(Tate County, MS) Up until a couple of weeks ago, most North Mississippians may not have even known who their Supreme Court candidates are, but a recent round of political ads has changed that.
Richard "Flip" Phillips of Batesville is running against Josiah Coleman of Toccopola.
Doug Davis has managed Chancellor Percy Lynchard's 2000 campaign for Supreme Court and says it’s not a race most voters pay attention to ”You’re more interested in who your Chancellor is, or your Circuit Court Judge is than who’s on the State Supreme Court and that’s just a fact of life”.
Voters may not know, but political action committees do, and they’ve recently spent a lot of money on this race.
A Virginia-based group calling itself the “Law Enforcement Alliance of America” recently spent more than 300-thousand dollars against Phillips, explaining:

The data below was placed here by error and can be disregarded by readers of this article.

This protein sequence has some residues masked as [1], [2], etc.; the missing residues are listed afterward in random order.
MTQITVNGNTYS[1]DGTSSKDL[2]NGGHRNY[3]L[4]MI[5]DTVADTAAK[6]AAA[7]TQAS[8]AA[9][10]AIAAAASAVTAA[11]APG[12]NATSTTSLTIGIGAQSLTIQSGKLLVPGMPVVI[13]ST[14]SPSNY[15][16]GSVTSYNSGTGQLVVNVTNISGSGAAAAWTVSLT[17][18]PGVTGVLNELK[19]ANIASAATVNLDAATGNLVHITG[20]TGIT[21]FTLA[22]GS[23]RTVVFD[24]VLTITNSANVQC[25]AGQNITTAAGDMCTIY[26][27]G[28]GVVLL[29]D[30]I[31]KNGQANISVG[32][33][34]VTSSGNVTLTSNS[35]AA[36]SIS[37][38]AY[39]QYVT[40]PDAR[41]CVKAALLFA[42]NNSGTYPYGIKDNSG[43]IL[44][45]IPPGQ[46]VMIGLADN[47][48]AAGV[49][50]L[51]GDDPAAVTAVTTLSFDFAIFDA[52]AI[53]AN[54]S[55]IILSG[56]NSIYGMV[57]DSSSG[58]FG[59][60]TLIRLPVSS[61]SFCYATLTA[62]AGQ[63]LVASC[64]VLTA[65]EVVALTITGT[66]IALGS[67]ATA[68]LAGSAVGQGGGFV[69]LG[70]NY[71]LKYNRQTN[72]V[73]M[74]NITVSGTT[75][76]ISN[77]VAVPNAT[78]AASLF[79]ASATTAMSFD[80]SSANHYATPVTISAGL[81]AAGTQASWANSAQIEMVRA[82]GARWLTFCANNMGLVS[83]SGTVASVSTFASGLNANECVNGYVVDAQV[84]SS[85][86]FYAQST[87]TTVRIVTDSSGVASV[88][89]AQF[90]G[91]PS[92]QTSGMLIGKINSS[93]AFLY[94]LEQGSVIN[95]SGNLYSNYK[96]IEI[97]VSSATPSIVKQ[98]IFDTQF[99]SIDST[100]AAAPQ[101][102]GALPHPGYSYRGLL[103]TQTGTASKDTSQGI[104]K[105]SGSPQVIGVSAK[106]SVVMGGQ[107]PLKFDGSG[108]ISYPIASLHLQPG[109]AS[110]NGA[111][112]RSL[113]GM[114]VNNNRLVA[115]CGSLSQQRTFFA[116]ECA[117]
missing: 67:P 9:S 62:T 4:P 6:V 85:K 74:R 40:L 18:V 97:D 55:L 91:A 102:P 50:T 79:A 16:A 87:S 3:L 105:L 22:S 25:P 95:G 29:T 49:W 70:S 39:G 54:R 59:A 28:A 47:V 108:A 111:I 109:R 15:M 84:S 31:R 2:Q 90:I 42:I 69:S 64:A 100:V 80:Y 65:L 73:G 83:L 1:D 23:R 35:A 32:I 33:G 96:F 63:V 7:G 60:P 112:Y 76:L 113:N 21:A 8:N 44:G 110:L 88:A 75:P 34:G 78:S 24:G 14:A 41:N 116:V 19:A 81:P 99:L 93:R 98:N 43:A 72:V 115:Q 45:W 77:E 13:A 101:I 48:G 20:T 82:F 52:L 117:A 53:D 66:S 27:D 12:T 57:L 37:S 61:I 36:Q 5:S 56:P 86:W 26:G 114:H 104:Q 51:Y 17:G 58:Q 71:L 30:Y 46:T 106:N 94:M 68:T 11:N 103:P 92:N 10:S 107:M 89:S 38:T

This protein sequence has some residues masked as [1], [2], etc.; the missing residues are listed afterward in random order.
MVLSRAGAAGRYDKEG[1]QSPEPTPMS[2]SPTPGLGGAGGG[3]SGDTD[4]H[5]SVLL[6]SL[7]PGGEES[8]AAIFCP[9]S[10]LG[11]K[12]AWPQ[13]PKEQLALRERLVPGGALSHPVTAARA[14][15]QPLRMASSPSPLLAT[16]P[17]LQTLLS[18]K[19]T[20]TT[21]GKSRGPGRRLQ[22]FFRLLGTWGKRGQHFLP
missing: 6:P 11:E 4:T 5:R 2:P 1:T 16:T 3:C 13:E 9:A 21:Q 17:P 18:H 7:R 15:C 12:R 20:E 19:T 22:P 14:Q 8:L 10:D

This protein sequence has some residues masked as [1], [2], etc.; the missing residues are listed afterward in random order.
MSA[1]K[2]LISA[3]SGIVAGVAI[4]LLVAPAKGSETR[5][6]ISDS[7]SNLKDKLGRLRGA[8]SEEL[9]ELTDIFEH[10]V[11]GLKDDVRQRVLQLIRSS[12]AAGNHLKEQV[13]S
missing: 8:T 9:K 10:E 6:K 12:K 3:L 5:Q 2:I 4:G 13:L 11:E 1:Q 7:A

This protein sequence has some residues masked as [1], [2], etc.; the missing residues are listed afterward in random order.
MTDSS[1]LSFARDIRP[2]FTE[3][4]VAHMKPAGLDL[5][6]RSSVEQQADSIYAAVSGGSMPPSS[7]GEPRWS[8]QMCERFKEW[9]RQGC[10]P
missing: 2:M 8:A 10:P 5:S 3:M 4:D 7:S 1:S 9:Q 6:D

“LEAA values its role in helping keep Mississippians informed while strongly defending the Second Amendment and the rule of law".
But Davis says the ad has a hidden agenda which has nothing to do with gun control ”If I had to guess I'd suspect it’s either trial lawyers or the business lobby that’s behind this. Absolutely, absolutely those are the two main entities that are interested in who your Supreme Court Justices are".
Why? Because for years Mississippi lawmakers have fought over what’s called tort reform, which would cap damage awards in court cases.
Business wants them, lawyers don’t.
”Every time this comes up it raises the issue of should judges in Mississippi be elected or appointed and I look for that question to be talked about particularly in this election” said Davis.
But those in the know believe these ads can make or break an election.
Davis believes political action committee ads mean almost nothing. He says voters should look at a candidate’s resume and accomplishments and not rely on out of town interests with an agenda.